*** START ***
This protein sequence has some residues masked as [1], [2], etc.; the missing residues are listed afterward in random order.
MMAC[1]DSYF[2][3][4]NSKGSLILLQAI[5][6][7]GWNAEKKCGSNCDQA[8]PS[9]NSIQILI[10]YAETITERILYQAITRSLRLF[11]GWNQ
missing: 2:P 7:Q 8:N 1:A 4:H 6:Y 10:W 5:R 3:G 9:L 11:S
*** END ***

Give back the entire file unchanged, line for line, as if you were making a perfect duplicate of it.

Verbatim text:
This protein sequence has some residues masked as [1], [2], etc.; the missing residues are listed afterward in random order.
MMAC[1]DSYF[2][3][4]NSKGSLILLQAI[5][6][7]GWNAEKKCGSNCDQA[8]PS[9]NSIQILI[10]YAETITERILYQAITRSLRLF[11]GWNQ
missing: 2:P 7:Q 8:N 1:A 4:H 6:Y 10:W 5:R 3:G 9:L 11:S